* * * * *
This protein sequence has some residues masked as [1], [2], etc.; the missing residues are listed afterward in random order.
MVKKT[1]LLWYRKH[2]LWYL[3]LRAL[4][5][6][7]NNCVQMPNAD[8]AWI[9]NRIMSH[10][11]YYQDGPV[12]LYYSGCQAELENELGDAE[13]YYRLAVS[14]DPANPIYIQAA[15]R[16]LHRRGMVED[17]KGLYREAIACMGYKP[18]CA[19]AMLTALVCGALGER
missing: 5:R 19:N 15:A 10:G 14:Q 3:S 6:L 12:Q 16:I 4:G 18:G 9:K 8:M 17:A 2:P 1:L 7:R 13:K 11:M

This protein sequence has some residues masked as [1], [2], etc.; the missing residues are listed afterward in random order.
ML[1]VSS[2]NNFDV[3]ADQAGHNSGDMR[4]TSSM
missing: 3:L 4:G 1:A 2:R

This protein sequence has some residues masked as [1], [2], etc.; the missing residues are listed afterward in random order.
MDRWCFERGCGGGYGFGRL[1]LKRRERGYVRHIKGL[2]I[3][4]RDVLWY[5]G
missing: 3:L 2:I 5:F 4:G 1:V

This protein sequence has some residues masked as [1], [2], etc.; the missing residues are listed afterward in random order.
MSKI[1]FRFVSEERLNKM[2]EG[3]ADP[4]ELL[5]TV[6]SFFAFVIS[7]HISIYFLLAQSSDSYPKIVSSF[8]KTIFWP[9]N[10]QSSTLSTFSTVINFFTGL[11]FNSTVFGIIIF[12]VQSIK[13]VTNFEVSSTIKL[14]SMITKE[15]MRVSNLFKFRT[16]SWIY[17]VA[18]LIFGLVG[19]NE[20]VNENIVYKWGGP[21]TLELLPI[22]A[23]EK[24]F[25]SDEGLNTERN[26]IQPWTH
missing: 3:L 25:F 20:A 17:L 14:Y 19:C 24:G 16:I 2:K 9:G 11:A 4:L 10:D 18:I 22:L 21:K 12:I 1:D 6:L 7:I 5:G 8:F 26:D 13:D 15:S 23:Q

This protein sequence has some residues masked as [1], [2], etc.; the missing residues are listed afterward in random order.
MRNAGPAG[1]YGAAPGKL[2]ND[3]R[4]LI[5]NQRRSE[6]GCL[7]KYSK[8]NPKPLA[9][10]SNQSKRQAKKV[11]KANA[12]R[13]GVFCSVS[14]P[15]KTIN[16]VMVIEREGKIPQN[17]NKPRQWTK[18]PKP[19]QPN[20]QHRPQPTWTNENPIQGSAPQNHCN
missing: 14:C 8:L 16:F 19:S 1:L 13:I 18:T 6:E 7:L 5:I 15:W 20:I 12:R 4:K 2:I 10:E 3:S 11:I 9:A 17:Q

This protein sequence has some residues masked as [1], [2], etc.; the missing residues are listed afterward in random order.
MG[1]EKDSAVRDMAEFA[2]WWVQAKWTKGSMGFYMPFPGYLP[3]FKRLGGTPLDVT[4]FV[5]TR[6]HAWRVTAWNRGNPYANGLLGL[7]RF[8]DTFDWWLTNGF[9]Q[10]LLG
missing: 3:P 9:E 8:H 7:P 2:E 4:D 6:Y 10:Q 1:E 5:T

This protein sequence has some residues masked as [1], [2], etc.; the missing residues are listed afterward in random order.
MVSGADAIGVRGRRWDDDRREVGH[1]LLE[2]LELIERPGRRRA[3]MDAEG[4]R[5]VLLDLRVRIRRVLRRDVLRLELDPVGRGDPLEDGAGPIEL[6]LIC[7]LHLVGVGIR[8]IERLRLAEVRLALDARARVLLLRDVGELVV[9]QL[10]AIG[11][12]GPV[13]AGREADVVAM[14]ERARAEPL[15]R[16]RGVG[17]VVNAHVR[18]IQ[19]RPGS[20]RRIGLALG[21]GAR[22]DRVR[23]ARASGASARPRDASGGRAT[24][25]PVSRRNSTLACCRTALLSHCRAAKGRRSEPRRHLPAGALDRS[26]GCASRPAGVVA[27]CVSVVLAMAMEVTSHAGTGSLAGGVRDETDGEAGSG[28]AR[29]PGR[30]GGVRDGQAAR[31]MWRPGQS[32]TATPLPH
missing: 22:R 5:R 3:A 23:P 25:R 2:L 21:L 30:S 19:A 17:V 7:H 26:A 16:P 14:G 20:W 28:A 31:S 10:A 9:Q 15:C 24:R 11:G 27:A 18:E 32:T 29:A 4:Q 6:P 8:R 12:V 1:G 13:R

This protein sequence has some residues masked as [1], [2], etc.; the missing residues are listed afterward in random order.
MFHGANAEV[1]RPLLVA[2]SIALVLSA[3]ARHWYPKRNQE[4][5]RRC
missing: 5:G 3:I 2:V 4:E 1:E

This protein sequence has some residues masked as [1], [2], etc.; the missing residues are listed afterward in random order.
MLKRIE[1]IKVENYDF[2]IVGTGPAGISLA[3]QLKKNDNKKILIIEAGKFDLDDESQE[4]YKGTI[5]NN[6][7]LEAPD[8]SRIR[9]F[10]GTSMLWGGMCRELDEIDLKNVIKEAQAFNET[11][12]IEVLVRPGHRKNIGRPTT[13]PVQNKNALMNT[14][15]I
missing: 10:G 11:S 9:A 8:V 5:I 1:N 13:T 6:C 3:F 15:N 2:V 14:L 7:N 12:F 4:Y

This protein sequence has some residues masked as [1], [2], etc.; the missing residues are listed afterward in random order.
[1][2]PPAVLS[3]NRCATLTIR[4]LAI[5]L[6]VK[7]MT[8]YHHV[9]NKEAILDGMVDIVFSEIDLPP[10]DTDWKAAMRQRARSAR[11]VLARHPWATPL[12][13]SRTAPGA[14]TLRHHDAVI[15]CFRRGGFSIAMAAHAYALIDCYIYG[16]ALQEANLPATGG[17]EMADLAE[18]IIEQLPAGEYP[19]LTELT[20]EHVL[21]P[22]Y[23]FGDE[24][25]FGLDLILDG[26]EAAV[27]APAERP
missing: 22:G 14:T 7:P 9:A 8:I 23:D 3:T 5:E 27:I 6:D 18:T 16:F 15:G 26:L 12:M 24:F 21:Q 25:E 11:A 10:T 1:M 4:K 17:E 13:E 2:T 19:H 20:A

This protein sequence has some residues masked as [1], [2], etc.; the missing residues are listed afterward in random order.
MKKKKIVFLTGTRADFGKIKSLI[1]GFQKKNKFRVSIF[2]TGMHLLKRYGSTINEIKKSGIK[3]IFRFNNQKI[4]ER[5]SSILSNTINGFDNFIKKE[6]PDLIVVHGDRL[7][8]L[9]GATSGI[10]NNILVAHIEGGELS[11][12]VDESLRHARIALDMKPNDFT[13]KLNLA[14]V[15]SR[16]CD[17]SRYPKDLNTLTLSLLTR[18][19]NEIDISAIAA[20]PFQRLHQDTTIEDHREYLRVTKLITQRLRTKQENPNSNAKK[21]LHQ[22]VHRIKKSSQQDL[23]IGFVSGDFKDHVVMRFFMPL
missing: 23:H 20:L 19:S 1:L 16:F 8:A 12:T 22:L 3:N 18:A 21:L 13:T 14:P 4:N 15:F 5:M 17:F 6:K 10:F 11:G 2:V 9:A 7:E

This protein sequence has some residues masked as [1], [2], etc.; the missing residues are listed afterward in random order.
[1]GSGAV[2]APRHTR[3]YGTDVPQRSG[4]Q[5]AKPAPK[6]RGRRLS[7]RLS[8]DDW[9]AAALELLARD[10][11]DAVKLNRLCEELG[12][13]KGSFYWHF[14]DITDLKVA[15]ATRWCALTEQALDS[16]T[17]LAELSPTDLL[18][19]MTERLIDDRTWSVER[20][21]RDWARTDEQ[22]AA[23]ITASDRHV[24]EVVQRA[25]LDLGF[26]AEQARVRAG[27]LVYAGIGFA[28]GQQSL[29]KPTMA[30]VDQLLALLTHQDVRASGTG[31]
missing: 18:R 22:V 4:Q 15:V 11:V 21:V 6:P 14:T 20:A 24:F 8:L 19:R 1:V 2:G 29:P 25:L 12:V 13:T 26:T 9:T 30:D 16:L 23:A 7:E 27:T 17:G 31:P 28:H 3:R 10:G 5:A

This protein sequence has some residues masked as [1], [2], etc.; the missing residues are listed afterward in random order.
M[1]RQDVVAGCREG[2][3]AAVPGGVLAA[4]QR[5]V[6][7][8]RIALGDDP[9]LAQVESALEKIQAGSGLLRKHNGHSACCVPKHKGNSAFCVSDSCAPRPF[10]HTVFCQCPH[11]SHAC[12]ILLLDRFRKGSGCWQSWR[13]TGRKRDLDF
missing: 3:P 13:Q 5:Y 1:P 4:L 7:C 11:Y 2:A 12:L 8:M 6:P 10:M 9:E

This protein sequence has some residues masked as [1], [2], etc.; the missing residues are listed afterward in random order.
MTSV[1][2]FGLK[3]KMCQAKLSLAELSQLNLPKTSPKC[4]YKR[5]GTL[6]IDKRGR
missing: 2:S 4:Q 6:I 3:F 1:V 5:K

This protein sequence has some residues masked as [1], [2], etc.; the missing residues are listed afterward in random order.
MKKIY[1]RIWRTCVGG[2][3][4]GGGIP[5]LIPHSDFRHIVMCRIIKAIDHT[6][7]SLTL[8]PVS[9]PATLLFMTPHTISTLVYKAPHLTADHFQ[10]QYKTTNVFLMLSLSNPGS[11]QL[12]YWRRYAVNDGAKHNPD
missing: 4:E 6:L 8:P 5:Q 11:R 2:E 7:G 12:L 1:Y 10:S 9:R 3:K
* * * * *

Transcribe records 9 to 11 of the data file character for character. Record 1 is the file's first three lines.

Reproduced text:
This protein sequence has some residues masked as [1], [2], etc.; the missing residues are listed afterward in random order.
MLKRIE[1]IKVENYDF[2]IVGTGPAGISLA[3]QLKKNDNKKILIIEAGKFDLDDESQE[4]YKGTI[5]NN[6][7]LEAPD[8]SRIR[9]F[10]GTSMLWGGMCRELDEIDLKNVIKEAQAFNET[11][12]IEVLVRPGHRKNIGRPTT[13]PVQNKNALMNT[14][15]I
missing: 10:G 11:S 9:A 8:V 5:I 1:N 13:T 6:C 3:F 15:N 2:V 14:L 7:N 12:F 4:Y

This protein sequence has some residues masked as [1], [2], etc.; the missing residues are listed afterward in random order.
[1][2]PPAVLS[3]NRCATLTIR[4]LAI[5]L[6]VK[7]MT[8]YHHV[9]NKEAILDGMVDIVFSEIDLPP[10]DTDWKAAMRQRARSAR[11]VLARHPWATPL[12][13]SRTAPGA[14]TLRHHDAVI[15]CFRRGGFSIAMAAHAYALIDCYIYG[16]ALQEANLPATGG[17]EMADLAE[18]IIEQLPAGEYP[19]LTELT[20]EHVL[21]P[22]Y[23]FGDE[24][25]FGLDLILDG[26]EAAV[27]APAERP
missing: 22:G 14:T 7:P 9:A 8:I 23:D 3:T 5:E 27:I 6:D 18:T 16:F 15:G 26:L 12:M 24:F 21:Q 25:E 11:A 10:T 1:M 4:K 17:E 13:E 2:T 19:H 20:A

This protein sequence has some residues masked as [1], [2], etc.; the missing residues are listed afterward in random order.
MKKKKIVFLTGTRADFGKIKSLI[1]GFQKKNKFRVSIF[2]TGMHLLKRYGSTINEIKKSGIK[3]IFRFNNQKI[4]ER[5]SSILSNTINGFDNFIKKE[6]PDLIVVHGDRL[7][8]L[9]GATSGI[10]NNILVAHIEGGELS[11][12]VDESLRHARIALDMKPNDFT[13]KLNLA[14]V[15]SR[16]CD[17]SRYPKDLNTLTLSLLTR[18][19]NEIDISAIAA[20]PFQRLHQDTTIEDHREYLRVTKLITQRLRTKQENPNSNAKK[21]LHQ[22]VHRIKKSSQQDL[23]IGFVSGDFKDHVVMRFFMPL
missing: 23:H 20:L 19:S 1:L 16:F 8:A 12:T 22:L 3:N 18:A 21:L 13:T 14:P 4:N 15:F 5:M 17:F 6:K 10:F 11:G 2:V 9:A 7:E